massive, horizontal-spreading branches. It is long lived and
needs lots of space and should never be used as anything but a
specimen. (That is, except for the peculiar 'Glauca Pendula'
which is not treelike and is grown as a curiosity.) Atlas cedar
is tolerant of hot, humid weather and may be a better choice in
the south than deodar cedar (C. deodara) which sometimes dies
back from the top.
D7880 Rocky Mountain Junifer ( Juniperus scopulorun )
Rocky Mountain juniper is an evergreen large shrub or small
tree to 50' tall, but usually much smaller. Specimens are
variable in habit, sometimes squat and shrubby, but usually
narrowly cone shaped. The trunk is short and stout, often
dividing near the ground. The branches are rather thick and
spreading to partly erect. Rocky Mountain juniper has reddish
bark that is stringy in narrow strips but does not exfoliate.
Most of the leaves are like overlapping scales, closely pressed
to the twigs. Juvenile leaves, usually only found on young
seedlings, are more like needles, and they spread away from the
twigs. The foliage is dense and pleasantly aromatic.
Trees may have male or female cones, but not both. The
fruits are fleshy berrylike spherical cones, about one-third
inch in diameter. They are bright blue with a whitish bloom and
sweet tasting, with thin skins. Rocky Mountain juniper is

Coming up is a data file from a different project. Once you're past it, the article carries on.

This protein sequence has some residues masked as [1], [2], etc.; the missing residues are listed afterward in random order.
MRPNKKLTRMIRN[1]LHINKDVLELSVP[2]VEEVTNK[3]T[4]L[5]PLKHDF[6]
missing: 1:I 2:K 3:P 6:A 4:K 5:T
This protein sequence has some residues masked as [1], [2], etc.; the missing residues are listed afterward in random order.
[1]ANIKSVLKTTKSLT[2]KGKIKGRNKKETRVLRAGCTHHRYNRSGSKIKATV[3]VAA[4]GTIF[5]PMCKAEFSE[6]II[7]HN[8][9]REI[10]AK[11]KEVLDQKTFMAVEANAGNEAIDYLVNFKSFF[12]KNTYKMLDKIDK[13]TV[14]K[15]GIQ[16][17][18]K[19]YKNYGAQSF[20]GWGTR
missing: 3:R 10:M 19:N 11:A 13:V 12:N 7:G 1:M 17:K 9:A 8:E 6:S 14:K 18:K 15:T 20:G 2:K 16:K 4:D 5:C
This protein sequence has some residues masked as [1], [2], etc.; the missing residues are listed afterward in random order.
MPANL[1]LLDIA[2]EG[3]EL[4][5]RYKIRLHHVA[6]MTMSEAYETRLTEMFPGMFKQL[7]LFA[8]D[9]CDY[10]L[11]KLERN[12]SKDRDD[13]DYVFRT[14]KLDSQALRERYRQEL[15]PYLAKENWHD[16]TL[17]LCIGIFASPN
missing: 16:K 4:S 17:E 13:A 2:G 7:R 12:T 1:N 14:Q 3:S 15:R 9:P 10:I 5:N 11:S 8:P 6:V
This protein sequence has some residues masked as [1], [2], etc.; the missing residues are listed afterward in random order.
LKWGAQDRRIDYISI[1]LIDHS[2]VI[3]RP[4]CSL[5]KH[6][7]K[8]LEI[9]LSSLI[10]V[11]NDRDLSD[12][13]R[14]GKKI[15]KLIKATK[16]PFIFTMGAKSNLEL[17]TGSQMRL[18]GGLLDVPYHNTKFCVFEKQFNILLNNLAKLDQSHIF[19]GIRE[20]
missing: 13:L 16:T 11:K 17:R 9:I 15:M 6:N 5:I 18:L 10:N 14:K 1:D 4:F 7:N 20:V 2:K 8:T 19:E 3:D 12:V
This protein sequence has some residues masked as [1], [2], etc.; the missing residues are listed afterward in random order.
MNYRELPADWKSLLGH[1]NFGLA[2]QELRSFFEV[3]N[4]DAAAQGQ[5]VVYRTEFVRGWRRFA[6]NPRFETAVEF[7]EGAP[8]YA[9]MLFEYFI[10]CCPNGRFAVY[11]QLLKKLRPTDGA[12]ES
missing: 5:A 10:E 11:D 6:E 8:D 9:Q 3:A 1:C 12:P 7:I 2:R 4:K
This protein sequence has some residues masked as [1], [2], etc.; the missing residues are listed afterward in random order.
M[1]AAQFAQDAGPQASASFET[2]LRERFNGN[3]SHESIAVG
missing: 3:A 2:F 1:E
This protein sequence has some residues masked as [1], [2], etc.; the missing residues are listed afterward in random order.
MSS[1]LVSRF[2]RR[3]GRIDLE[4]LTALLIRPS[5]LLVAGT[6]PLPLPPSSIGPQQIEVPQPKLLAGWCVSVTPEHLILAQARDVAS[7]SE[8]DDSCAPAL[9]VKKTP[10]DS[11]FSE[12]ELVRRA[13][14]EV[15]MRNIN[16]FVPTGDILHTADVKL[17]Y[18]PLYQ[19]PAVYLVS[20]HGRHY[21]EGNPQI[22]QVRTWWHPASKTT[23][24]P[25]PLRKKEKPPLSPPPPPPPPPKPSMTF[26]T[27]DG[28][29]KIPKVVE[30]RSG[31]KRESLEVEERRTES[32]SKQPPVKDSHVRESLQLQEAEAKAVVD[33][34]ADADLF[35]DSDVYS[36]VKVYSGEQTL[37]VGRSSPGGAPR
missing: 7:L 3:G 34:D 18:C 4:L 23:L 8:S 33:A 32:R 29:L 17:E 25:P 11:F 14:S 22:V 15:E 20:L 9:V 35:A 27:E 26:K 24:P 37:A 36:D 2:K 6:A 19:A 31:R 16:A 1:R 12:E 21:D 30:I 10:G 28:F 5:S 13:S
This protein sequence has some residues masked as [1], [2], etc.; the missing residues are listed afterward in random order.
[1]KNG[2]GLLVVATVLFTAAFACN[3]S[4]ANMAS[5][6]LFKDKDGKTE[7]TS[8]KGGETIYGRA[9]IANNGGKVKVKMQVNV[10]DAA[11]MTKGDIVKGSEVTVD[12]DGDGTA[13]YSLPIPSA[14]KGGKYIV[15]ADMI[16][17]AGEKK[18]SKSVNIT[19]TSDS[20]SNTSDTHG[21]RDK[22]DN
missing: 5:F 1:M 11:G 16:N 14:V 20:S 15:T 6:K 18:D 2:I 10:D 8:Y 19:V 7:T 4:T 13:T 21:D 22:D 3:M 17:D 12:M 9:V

closely related and quite similar to eastern redcedar, and was
once believed to be the same species. But eastern redcedar has
fruits that mature in a single season, whereas those of Rocky
Mountain juniper take two year to ripen. Also, eastern redcedar
had exfoliating bark. The two species hybridize where their
Location: Rocky Mountain juniper occurs in isolated and
scattered localities within a wide band from British Columbia
to North Dakota, and south to Arizona and New Mexico. It grows
from near sea level in the northern part of its range to more
than 8000' above sea level in the south. Rocky Mountain juniper
grows in alkaline soils on ridges, cliffs and rocky slopes,
sometimes in pure stands, but more often in association with
other mountain loving evergreens such as ponderosa pine, pinyon
pine and Douglas-fir.
Culture: Rocky Mountain juniper is a slow growing tree
(6-12" per year), but one that can live more than 300 years. In
cultivation it tolerates acidic to alkaline soils, and does
best in those that are loose and well drained. It is best
adapted to culture in western and northern North America.
Light: Seedlings and saplings can tolerate rather dense shade,